I wasn’t uninvolved previously, but I’ve gotten more involved in activist spaces in the last year with a group that I’m still doing a lot of work with. As I spent more and more time in activist spaces, the more ridiculous it sounds. I always like thinking about the imprecise way that conservatives are talking. They can’t understand the difference between a soft liberal, a communist, and an anarchist. All these very serious distinctions and divides. Oh, they’re all communists! Which is always funny to me. Like at the capital there are people calling them anarchists, which is the funniest shit in the world. If they were anarchists they would have milled around outside for six weeks trying to get consensus! They would have had a committee to form a committee! I’ve been in groups that are leaderless. Also the info sec would be better. They wouldn’t be streaming live video of their faces saying, I’m in the capital! So in the book I tried to get in as many of these insane tropes, which are pretty ridiculous on their face, and build a whole world out of all these contradictory things that people say in the hope that it comes off as ridiculous as it sounds to me.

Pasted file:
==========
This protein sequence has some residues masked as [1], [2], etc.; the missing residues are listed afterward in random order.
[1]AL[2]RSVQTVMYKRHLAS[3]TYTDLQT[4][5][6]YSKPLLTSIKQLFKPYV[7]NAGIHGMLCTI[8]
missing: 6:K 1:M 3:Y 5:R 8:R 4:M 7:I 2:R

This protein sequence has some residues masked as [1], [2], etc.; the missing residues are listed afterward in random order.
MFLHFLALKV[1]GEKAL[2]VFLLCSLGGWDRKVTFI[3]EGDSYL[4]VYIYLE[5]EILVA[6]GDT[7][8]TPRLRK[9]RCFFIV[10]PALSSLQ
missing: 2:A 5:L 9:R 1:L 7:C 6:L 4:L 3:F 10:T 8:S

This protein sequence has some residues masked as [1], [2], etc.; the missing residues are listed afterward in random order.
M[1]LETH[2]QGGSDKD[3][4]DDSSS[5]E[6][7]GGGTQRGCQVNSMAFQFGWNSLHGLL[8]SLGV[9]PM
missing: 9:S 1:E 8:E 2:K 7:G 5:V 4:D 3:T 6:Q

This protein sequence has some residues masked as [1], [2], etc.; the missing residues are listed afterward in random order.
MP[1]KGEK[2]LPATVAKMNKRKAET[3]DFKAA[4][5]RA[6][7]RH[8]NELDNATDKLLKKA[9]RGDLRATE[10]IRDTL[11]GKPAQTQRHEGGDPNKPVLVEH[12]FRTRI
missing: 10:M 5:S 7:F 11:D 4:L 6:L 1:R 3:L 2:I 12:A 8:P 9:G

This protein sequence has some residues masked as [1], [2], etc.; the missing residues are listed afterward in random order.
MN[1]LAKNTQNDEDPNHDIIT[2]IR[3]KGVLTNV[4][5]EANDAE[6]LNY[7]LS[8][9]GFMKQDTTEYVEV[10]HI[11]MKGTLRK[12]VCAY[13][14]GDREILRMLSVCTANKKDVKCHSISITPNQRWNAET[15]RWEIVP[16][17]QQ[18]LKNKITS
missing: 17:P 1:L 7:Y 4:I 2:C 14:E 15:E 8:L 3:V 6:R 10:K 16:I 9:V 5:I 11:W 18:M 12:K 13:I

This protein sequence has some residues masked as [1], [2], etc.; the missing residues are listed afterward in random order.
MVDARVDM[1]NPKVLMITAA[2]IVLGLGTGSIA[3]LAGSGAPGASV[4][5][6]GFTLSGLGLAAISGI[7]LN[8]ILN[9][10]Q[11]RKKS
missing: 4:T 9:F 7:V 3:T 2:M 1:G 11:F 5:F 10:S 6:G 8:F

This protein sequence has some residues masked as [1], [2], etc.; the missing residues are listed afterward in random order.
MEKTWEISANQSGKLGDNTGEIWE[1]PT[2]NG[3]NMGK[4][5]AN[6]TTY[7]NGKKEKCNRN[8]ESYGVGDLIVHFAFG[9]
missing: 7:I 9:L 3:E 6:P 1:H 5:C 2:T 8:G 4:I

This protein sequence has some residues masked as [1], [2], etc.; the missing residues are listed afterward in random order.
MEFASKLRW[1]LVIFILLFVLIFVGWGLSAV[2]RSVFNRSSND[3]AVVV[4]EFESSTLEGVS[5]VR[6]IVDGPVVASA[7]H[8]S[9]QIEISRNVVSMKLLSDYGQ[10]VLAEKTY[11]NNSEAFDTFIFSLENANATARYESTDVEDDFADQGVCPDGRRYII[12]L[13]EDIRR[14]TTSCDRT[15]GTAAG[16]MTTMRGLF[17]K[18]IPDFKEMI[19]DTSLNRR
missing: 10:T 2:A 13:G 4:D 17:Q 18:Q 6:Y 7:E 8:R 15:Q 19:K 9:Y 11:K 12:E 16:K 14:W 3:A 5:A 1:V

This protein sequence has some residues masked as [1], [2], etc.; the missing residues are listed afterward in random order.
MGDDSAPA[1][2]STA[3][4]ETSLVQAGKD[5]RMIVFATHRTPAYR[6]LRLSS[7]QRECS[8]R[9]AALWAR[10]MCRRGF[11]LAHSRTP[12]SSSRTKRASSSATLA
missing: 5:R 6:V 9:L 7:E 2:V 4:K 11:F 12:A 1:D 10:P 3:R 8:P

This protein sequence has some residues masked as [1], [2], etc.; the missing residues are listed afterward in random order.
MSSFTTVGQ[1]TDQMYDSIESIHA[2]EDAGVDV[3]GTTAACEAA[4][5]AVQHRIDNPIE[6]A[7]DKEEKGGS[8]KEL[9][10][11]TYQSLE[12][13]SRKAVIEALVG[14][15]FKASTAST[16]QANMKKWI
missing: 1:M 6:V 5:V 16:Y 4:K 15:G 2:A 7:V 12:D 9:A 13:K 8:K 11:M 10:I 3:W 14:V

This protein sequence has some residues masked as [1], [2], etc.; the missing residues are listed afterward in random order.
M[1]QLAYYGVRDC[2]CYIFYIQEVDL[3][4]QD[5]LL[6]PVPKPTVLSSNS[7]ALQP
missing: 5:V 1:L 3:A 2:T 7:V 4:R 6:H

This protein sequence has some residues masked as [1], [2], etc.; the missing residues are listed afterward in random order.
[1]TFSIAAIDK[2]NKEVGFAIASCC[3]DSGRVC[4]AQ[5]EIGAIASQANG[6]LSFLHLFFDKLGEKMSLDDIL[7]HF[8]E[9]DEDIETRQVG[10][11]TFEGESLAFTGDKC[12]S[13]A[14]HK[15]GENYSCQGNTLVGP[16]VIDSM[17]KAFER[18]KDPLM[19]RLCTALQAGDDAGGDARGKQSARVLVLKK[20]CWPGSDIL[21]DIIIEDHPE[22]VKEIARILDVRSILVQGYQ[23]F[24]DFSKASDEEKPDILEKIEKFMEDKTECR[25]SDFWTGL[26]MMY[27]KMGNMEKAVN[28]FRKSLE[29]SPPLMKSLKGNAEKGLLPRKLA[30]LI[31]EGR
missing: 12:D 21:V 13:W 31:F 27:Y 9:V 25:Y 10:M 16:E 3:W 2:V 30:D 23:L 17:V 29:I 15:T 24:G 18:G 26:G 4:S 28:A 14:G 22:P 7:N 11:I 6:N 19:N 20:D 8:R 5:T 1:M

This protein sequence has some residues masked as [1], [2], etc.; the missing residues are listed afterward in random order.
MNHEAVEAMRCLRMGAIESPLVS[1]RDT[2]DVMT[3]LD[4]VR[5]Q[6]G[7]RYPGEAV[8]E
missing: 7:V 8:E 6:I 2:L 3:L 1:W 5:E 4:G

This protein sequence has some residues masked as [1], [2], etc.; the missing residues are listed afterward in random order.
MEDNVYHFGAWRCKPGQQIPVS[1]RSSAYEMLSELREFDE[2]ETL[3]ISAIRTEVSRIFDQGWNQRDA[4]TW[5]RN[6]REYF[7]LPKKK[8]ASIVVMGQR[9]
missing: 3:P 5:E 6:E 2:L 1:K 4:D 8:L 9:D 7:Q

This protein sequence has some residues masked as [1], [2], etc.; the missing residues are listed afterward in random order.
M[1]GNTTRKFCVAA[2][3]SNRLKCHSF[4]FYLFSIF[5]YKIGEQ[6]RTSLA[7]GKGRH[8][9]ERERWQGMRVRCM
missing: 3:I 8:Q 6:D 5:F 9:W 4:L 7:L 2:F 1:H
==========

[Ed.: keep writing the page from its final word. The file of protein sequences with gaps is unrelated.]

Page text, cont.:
You’ve always been good about taking these crazed conspiracies and then breaking them down, going, here’s how this would have to work. And if you don’t think you’re insane by the end, well…
I am, at my worst, a little conspiratorial minded. I have always been drawn to conspiracy theories as a topic of interest. As a child I used to check out a lot of books about cryptozoology. I have a tattoo of Bigfoot. On some level it’s, there but for the grace of god go I. It’s always been very fascinating to me. How and why people believe these things about their ideological enemies.
Conspiracy theories used to belong more to the left wing and now conspiracy theories and “truthers” are very far right.
I think it’s interesting. Seventies and eighties paranoia are an obvious outgrowth of Watergate and the Vietnam War. In the 90s you have the government as this all powerful thing that can pull off this huge conspiracy without anyone finding out. I think we learned when the Bill Clinton impeachment broke and all that with all the information that leaked out that you could not keep aliens a secret! I’m sorry! I was watching Independence Day and it was mind boggling. They kept all this from the President? My ass. That reached its zenith in the 90s. 9/11 shattered a lot of the idea of the impermeability of the government.